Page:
DeKALB – About an hour before she walked across the stage in front of thousands of people, Hailey Kruger thanked the Lord for getting her through.
“I just know I couldn’t have gotten here if it wasn’t for God,” said Kruger, clad in a black graduation robe. “I know I wouldn’t be here if it wasn’t for Him.”
Kruger was one of the 1,400 Northern Illinois University students who took part in commencement ceremonies over the weekend. Saturday was the graduate school ceremony, and undergraduates had their turn Sunday.
With friends and family numbering in the thousands watching them Sunday, the students walked across the Convocation Center stage, receiving diploma covers and best wishes from university officials.
The whole experience was a high for Kruger.
“I am probably the most excited I’ve ever been,” Kruger said. “I just feel like I’ve worked really hard, and I’m finally done.”
Kruger graduated with a bachelor’s degree in art education. Her ideal job is teaching at a middle school or high school, which makes sense considering one of the most rewarding experiences of her life was student-teaching at a middle school and high school in Rochelle.
Kruger said she will work as a substitute teacher during her job hunt.
Alexander Charo, who graduated with a degree in industrial engineering, already has a job lined up in January. He said he has taken a job with Pentair, an industrial conglomerate that specializes in fluid and thermal management.
Charo gave thanks to NIU’s College of Engineering for the internship fair it hosts, something he said helped him land his Pentair job. But he also said it was hard work and determination that got him through 5½ years at NIU.
“Are you somebody who’s going to fall down and stay down?” Charo said. “Or are you someone who’s going to get back up and finish the job?”
Kruger said she had no regrets about her time at NIU, although Charo said he wished he saw more of the campus. In particular, he highlighted the university’s observatory, which sits on top of Davis Hall.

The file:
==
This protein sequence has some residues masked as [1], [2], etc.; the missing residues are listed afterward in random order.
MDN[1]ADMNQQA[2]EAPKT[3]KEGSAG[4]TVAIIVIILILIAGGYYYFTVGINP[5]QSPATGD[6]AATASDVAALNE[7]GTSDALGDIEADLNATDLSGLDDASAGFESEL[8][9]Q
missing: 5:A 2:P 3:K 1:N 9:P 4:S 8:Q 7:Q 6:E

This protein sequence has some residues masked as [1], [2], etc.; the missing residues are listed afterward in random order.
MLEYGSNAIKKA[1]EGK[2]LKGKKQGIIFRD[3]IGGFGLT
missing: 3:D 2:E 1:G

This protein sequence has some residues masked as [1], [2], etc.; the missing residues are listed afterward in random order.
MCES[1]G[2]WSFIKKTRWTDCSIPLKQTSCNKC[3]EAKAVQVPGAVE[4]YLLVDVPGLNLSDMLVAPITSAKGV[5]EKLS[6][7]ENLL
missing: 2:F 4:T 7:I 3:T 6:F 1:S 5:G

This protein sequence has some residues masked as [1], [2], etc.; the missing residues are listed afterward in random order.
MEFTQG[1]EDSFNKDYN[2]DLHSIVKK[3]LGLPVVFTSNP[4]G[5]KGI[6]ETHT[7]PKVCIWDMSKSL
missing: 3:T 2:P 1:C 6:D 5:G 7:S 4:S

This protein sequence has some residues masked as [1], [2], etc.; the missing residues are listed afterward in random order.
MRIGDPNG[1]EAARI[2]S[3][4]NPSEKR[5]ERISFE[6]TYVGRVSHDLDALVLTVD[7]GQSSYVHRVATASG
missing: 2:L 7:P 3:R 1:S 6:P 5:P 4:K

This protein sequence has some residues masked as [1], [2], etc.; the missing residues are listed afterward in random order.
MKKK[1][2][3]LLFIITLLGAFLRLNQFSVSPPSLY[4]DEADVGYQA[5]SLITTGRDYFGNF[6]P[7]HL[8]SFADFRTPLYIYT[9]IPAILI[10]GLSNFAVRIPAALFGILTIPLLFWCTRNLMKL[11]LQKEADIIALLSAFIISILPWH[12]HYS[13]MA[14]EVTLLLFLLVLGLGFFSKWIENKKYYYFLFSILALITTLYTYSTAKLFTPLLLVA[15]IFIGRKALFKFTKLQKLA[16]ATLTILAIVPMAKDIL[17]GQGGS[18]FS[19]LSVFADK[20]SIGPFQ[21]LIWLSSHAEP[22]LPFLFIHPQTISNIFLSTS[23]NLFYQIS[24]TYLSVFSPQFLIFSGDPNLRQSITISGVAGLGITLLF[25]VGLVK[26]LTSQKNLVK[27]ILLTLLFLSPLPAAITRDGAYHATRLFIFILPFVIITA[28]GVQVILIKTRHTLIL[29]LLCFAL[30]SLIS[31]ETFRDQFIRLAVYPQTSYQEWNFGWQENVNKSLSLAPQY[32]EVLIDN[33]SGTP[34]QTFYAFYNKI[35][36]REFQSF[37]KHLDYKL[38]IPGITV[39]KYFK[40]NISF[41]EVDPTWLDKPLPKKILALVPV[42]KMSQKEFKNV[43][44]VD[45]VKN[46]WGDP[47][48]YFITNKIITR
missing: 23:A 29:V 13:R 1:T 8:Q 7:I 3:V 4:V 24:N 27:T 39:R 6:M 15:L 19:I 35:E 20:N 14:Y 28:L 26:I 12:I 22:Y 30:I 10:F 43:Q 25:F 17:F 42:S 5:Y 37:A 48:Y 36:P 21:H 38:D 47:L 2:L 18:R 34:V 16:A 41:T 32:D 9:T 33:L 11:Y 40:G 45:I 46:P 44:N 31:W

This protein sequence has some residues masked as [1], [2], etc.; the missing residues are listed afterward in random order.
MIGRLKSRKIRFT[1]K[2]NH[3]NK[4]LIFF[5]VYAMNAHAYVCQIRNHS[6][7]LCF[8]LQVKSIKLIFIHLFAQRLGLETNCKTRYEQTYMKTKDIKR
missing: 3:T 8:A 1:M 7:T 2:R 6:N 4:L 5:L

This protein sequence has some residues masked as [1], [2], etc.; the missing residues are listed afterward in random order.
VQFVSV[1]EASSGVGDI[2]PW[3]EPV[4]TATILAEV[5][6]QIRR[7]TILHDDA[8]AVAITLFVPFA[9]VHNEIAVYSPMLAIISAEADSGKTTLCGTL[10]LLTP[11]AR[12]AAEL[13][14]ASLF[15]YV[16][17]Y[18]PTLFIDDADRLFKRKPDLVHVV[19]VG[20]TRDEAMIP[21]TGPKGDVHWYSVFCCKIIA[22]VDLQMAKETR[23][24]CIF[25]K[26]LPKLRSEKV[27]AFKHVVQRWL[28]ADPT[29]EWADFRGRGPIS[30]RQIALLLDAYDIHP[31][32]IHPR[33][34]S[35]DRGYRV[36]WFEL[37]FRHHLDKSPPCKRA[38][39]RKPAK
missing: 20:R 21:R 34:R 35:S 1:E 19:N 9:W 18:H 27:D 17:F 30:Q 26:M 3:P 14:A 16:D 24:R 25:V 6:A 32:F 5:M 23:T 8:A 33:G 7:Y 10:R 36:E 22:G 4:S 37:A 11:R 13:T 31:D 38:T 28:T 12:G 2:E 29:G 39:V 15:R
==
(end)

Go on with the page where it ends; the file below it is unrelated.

Kristina Gailey, who graduated with a degree in anthropology, said she wished she got more involved with some of the student organizations on campus.
Still, she described her experience at NIU as being an “eye-opening” one.
“You’re finally free from parental control, and you’re thrust into the big world,” Gailey said.
As an aspiring anthropologist, she wants to travel the world, going from dig site to dig site. To achieve that goal, she needs to go to graduate school. She said she wants to go to North Carolina State University.
NIU officials congratulated the students for their hard work and thanked the families for their support. At least one graduate, Maria Torres, decorated the top of her mortarboard to say, “Thanks Mom & Dad!”
Torres said she was the first person in her family to graduate from college. She said her parents gave her a lot of assistance in the form of financial and emotional support.
“They knew I needed it, even though I didn’t ask,” Torres said.
Torres wants to work for a nonprofit organization that’s geared toward undocumented immigrants and lower-income families.
NIU President John Peters, giving his final winter commencement address before he steps down as university president in June, urged all of the graduates to be servant leaders regardless of their career path.
“I hope you will take your NIU values with you,” Peters said. “And that is service to others above all else, and a commitment to justice for all members of our society. Every career, and every life, contains the opportunity to serve.”